Much press attention at this year’s Manama Dialogue will focus inevitably on the conflict in Syria and other consequences of the Arab Spring. But a set of other core issues also remain, including the threat perceptions of regional states, and Iran’s place in these calculations. Regional states, and international partners such as the US, remain concerned by Iran’s continuing drive to improve its ballistic missile capabilities, amidst international preoccupation with Tehran’s nuclear programme. Given these uncertainties, the development of regional military capabilities will likely figure high in delegates’ conversations Read the rest of this entry »
By Mark Fitzpatrick, Director, Non-Proliferation and Disarmament Programme
Anticipating that Iran nuclear questions would feature prominently at the IISS Manama Dialogue, I set to work yesterday updating my briefing papers on the status and options. No sooner had I begun, however, than the phone began ringing, with calls from journalists asking about different kinds of weapons in two other countries in the region. Could we trust reports that Syria was mixing chemical-weapons components, and what were the implications of NATO deploying Patriot missiles to Turkey? Similar questions are likely to come up at the Manama Dialogue.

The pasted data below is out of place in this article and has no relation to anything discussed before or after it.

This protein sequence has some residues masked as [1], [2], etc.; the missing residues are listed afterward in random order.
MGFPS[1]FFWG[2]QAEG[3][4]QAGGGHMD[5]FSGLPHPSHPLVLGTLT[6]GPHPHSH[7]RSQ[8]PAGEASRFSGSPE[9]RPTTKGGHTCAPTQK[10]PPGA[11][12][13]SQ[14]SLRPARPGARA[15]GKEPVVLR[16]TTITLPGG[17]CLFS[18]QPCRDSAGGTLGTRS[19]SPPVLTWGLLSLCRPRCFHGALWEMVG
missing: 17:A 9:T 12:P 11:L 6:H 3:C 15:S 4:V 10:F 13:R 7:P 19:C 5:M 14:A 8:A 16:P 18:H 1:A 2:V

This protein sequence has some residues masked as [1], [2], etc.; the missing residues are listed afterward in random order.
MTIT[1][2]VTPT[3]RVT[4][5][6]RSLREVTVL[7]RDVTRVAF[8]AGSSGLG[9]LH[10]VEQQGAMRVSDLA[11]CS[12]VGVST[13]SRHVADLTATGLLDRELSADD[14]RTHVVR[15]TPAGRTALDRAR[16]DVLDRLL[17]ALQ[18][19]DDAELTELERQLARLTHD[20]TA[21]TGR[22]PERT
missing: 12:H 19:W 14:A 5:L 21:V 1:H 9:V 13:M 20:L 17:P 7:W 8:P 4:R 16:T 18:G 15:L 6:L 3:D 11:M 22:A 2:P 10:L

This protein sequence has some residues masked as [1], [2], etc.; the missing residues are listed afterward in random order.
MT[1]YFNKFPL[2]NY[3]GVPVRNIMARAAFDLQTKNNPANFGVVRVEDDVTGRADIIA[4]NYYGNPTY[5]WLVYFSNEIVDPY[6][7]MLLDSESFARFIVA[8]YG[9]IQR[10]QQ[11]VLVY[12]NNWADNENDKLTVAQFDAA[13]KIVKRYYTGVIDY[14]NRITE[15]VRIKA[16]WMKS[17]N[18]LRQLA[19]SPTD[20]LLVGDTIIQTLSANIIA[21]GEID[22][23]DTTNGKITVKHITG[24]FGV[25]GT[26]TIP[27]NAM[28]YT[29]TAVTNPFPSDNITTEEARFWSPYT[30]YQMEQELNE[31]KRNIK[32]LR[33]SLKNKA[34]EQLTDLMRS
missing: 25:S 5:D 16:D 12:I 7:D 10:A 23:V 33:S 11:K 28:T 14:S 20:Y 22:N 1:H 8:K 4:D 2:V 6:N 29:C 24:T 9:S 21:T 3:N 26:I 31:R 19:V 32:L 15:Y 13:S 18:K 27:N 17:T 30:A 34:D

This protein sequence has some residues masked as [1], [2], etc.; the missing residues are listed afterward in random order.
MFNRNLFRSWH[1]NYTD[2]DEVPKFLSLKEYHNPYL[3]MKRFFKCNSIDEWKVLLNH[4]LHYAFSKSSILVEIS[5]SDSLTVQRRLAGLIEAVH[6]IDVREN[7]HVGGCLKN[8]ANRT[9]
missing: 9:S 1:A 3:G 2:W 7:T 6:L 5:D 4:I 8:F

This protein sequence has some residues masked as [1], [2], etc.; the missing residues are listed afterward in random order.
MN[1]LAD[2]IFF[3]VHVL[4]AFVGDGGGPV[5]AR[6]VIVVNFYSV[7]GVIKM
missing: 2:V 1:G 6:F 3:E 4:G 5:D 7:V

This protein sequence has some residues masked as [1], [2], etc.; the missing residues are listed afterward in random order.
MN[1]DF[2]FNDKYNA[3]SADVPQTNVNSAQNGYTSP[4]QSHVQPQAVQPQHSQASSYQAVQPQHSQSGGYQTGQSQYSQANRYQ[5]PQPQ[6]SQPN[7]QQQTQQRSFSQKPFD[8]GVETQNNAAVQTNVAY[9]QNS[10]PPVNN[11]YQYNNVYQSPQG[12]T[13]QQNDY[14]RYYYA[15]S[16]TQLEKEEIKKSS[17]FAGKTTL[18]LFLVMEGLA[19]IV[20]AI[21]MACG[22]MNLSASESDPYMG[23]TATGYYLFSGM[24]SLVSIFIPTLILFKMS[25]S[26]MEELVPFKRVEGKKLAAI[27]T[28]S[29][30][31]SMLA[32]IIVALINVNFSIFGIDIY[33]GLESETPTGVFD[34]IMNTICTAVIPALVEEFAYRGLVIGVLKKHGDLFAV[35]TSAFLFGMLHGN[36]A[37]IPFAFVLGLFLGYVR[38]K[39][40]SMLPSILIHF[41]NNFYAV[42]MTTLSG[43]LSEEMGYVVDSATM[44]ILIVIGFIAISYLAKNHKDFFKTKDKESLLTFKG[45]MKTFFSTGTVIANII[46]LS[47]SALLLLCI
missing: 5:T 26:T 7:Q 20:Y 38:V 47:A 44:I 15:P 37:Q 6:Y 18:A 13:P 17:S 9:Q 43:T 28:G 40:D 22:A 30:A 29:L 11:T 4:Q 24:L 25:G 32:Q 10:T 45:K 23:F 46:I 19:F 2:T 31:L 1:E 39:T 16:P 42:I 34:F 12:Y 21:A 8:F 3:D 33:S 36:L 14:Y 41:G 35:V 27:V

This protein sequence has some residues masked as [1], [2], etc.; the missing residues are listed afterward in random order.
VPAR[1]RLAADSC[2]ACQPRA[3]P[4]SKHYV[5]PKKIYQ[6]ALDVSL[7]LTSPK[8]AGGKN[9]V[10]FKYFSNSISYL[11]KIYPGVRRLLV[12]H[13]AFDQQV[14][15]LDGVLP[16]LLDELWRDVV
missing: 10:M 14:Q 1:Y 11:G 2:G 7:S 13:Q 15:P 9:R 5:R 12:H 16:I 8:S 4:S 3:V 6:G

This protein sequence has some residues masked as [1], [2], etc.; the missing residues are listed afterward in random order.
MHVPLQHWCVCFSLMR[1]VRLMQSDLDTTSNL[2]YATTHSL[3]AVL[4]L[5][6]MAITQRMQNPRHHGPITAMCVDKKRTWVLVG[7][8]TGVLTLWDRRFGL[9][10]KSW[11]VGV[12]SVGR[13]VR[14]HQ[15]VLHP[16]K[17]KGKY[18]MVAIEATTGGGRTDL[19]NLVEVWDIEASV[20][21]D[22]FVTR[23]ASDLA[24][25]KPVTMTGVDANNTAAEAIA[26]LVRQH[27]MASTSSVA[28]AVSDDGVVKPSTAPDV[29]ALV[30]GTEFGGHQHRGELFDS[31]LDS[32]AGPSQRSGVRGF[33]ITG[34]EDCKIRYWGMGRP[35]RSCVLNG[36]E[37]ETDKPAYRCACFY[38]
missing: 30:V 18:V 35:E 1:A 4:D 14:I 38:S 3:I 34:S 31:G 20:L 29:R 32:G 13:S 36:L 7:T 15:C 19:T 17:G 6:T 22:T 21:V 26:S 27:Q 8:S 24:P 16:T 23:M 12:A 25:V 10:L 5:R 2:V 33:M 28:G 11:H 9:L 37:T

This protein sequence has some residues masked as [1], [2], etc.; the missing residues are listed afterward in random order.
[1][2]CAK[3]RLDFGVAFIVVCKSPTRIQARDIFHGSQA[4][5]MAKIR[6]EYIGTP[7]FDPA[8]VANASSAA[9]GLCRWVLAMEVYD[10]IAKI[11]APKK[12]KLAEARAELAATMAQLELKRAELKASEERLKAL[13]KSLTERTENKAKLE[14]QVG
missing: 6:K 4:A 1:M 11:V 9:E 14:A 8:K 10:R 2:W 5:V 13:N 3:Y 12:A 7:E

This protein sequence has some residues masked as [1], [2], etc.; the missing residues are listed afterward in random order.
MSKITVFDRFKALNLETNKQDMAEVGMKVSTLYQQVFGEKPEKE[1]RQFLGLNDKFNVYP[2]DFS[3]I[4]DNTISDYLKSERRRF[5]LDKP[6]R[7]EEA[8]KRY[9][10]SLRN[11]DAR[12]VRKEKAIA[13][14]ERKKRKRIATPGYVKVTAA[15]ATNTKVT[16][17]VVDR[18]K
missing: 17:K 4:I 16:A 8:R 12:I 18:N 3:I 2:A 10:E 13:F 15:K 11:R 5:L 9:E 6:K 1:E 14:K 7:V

It is clear to me that there is good reason to worry on the first point, even if there is no guarantee that Syria really is readying sarin nerve-gas weapons by mixing the two main chemical precursors. The media reports of this are all sourced to unnamed US officials, and many simply echo articles on Wired’s Danger Room and CNN from 3 December.
Foreign Minister Laurent Fabius stressed that the reports had not been confirmed. There are ample signs, however. The forceful, pointed warnings from President Barack Obama and other Western leaders reflect the alarming nature of the intelligence information being collected last week.